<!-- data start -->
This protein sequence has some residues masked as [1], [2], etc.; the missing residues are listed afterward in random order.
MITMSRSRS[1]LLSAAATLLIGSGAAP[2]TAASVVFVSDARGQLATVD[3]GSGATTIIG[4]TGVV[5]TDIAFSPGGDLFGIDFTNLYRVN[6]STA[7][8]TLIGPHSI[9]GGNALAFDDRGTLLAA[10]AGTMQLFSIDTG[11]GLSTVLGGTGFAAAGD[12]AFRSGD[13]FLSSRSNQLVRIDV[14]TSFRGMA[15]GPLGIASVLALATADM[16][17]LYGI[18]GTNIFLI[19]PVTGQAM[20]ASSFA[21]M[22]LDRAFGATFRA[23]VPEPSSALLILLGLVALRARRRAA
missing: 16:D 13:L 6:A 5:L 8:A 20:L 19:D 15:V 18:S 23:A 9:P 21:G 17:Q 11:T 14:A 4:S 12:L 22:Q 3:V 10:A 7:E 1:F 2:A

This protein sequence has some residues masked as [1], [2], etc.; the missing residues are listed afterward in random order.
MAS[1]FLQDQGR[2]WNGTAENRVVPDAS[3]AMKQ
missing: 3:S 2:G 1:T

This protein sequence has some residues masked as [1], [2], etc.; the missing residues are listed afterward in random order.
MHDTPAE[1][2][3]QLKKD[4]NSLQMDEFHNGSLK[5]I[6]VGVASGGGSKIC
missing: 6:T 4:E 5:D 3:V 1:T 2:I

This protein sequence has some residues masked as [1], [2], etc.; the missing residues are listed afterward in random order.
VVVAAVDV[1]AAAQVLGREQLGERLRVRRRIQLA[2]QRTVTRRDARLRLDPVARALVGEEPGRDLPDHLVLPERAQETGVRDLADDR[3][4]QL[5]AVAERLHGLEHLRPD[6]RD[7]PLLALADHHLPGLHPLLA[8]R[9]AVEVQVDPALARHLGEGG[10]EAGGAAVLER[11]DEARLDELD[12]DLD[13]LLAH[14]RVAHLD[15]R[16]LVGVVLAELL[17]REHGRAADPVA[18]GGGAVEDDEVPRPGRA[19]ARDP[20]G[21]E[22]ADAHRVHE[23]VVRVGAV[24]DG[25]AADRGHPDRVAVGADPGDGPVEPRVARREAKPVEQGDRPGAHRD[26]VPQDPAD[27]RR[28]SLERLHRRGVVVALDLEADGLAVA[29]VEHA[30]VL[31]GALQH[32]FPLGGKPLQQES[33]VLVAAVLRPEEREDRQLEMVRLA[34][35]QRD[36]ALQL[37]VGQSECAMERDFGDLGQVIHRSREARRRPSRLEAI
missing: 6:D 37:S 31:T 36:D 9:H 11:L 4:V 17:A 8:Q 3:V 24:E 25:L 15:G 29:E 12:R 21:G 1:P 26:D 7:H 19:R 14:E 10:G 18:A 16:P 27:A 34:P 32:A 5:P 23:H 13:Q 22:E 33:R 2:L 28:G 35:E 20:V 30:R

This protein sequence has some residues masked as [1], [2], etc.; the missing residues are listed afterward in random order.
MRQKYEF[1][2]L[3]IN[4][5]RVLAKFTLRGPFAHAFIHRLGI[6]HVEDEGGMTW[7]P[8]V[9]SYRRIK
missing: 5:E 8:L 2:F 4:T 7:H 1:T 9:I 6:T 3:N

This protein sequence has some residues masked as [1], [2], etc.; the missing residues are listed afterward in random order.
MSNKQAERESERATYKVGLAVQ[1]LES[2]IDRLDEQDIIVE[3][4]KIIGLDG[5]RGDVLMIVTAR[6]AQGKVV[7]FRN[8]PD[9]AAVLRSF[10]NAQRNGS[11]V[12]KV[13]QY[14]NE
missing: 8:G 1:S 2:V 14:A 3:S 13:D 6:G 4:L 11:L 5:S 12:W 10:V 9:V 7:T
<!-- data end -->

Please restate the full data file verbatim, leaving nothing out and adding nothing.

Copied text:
This protein sequence has some residues masked as [1], [2], etc.; the missing residues are listed afterward in random order.
MITMSRSRS[1]LLSAAATLLIGSGAAP[2]TAASVVFVSDARGQLATVD[3]GSGATTIIG[4]TGVV[5]TDIAFSPGGDLFGIDFTNLYRVN[6]STA[7][8]TLIGPHSI[9]GGNALAFDDRGTLLAA[10]AGTMQLFSIDTG[11]GLSTVLGGTGFAAAGD[12]AFRSGD[13]FLSSRSNQLVRIDV[14]TSFRGMA[15]GPLGIASVLALATADM[16][17]LYGI[18]GTNIFLI[19]PVTGQAM[20]ASSFA[21]M[22]LDRAFGATFRA[23]VPEPSSALLILLGLVALRARRRAA
missing: 16:D 13:L 6:A 5:L 8:A 20:L 19:D 15:V 18:S 23:A 9:P 21:G 17:Q 11:T 14:A 4:S 12:L 22:Q 3:V 10:A 7:E 1:F 2:A

This protein sequence has some residues masked as [1], [2], etc.; the missing residues are listed afterward in random order.
MAS[1]FLQDQGR[2]WNGTAENRVVPDAS[3]AMKQ
missing: 3:S 2:G 1:T

This protein sequence has some residues masked as [1], [2], etc.; the missing residues are listed afterward in random order.
MHDTPAE[1][2][3]QLKKD[4]NSLQMDEFHNGSLK[5]I[6]VGVASGGGSKIC
missing: 6:T 4:E 5:D 3:V 1:T 2:I

This protein sequence has some residues masked as [1], [2], etc.; the missing residues are listed afterward in random order.
VVVAAVDV[1]AAAQVLGREQLGERLRVRRRIQLA[2]QRTVTRRDARLRLDPVARALVGEEPGRDLPDHLVLPERAQETGVRDLADDR[3][4]QL[5]AVAERLHGLEHLRPD[6]RD[7]PLLALADHHLPGLHPLLA[8]R[9]AVEVQVDPALARHLGEGG[10]EAGGAAVLER[11]DEARLDELD[12]DLD[13]LLAH[14]RVAHLD[15]R[16]LVGVVLAELL[17]REHGRAADPVA[18]GGGAVEDDEVPRPGRA[19]ARDP[20]G[21]E[22]ADAHRVHE[23]VVRVGAV[24]DG[25]AADRGHPDRVAVGADPGDGPVEPRVARREAKPVEQGDRPGAHRD[26]VPQDPAD[27]RR[28]SLERLHRRGVVVALDLEADGLAVA[29]VEHA[30]VL[31]GALQH[32]FPLGGKPLQQES[33]VLVAAVLRPEEREDRQLEMVRLA[34][35]QRD[36]ALQL[37]VGQSECAMERDFGDLGQVIHRSREARRRPSRLEAI
missing: 6:D 37:S 31:T 36:D 9:H 11:L 4:V 17:A 8:Q 3:V 24:E 25:L 15:G 29:E 12:R 21:G 1:P 26:D 7:H 19:R 14:E 10:G 18:A 16:P 27:A 34:P 32:A 5:P 23:H 13:Q 22:E 33:R 2:L 28:G 35:E 20:V 30:R

This protein sequence has some residues masked as [1], [2], etc.; the missing residues are listed afterward in random order.
MRQKYEF[1][2]L[3]IN[4][5]RVLAKFTLRGPFAHAFIHRLGI[6]HVEDEGGMTW[7]P[8]V[9]SYRRIK
missing: 5:E 8:L 2:F 4:T 7:H 1:T 9:I 6:T 3:N

This protein sequence has some residues masked as [1], [2], etc.; the missing residues are listed afterward in random order.
MSNKQAERESERATYKVGLAVQ[1]LES[2]IDRLDEQDIIVE[3][4]KIIGLDG[5]RGDVLMIVTAR[6]AQGKVV[7]FRN[8]PD[9]AAVLRSF[10]NAQRNGS[11]V[12]KV[13]QY[14]NE
missing: 8:G 1:S 2:V 14:A 3:S 13:D 6:G 4:L 11:L 5:S 12:W 10:V 9:V 7:T